In December 2013, Nationwide Building Society became the first U.K. lender to get access to external capital, and raised 500 million pounds through issuing 5.5 million core capital deferred shares (CCDS), according to its website. Allianz SE, the German-based insurance and financial services company, is the majority shareholder with 15 percent of Nationwide's CCDS, according to data compiled by Bloomberg BNA.
A key difference between customer-owned lenders, otherwise known as building societies, and mutual insurers is that building societies pay U.K. corporation tax on their profits, said Deloitte’s Dodwell. “Their profits have for many years been subject to corporation tax,” he said on building societies. “In that sense, friendly societies and mutual insurers are an anomaly through all of that.”
Mutual businesses are owned by their members, who are also their customers, and have a community-based business model that spreads risk across their membership. Unlike investments in shareholder-owned companies where customers and owners are separate, mutual organizations aren't created for financial profit and adopt a long-term strategy that seeks to establish a surplus of funds—one key measure of their financial strength—that can be used for insurance claims.
The new form of capital is categorized as deferred shares because it ranks behind the financial interest of a mutual insurer’s members and creditors. As an extreme example, the consultation says that mutual insurers risk losing their mutual status if their capital base comes mostly from mutually deferred shares as part of their built-up surplus would go to external investors.
But Martin Shaw, chief executive of the U.K.’s Association of Financial Mutuals, doubts mutual insurers would ever raise enough external capital through mutually deferred shares to fall into that category, citing Liverpool Victoria and Royal London Group—which have total assets of 14.5 billion pounds and 74.9 billion pounds, respectively, according to their 2015 annual reports.
“Mutuals will probably use the capital for expansions and acquisitions that would be quickly utilized by the businesses,” he said. “I can't envisage a situation where they would raise enough capital.”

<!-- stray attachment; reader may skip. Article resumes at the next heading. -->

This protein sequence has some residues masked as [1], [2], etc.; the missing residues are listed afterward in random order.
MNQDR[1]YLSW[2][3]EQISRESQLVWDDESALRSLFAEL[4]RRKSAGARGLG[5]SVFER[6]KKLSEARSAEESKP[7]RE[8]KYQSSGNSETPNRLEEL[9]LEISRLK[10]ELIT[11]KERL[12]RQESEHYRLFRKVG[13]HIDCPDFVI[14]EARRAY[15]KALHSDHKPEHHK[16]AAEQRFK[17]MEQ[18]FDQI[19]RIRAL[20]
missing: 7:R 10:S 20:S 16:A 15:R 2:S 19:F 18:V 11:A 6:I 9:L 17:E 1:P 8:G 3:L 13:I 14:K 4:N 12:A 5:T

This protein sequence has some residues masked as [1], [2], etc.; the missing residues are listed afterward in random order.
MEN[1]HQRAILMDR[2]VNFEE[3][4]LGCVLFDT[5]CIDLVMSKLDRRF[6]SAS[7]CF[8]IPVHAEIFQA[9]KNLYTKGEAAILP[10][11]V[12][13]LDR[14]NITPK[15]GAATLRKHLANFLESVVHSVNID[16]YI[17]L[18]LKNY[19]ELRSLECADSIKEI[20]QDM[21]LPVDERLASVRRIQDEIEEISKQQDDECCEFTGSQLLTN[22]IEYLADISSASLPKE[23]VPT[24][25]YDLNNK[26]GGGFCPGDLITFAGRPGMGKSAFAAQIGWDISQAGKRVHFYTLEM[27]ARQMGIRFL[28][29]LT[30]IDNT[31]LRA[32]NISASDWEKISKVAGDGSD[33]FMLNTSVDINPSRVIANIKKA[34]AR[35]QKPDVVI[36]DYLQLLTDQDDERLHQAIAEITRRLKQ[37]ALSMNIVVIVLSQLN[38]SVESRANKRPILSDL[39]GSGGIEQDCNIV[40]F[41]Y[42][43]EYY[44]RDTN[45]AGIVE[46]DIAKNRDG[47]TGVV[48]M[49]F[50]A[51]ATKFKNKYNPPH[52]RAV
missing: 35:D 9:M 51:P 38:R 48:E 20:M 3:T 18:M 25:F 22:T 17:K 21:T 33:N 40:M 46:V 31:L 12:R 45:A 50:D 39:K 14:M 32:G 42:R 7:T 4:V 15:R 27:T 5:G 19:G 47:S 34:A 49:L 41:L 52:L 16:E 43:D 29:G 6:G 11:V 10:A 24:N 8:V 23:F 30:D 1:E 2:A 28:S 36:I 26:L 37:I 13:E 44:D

“One interesting thing could be the impact of Brexit on the design depending on how long the process takes,” said Stephen Brown, director of financial services tax at Mazars. “It may be that they will need to give less consideration to things like State Aid if they look to make the new regime more generous in terms of tax treatments.”
”We’re very supportive of the Mutuals' Deferred Shares Act in principle,” a Liverpool Victoria spokesperson said in an Aug. 15 e-mailed statement. “We’re currently working through the consultation documentation and will be looking to provide a formal response to the Treasury in the coming weeks.”
Mutual societies and friendly societies operate similar businesses but are incorporated in the U.K. under different legislation. The only exception is Birmingham, England-based Wesleyan Assurance, which is incorporated under a separate set of rules that dates to the 19th century.
To contact the reporter on this story: Ben Stupples in London at firstname.lastname@example.org
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HM Treasury’s consultation document on mutual deferred shares is at https://www.gov.uk/government/uploads/system/uploads/attachment_data/file/543804/mutual_deferred_shares_consultation_august_2016.pdf.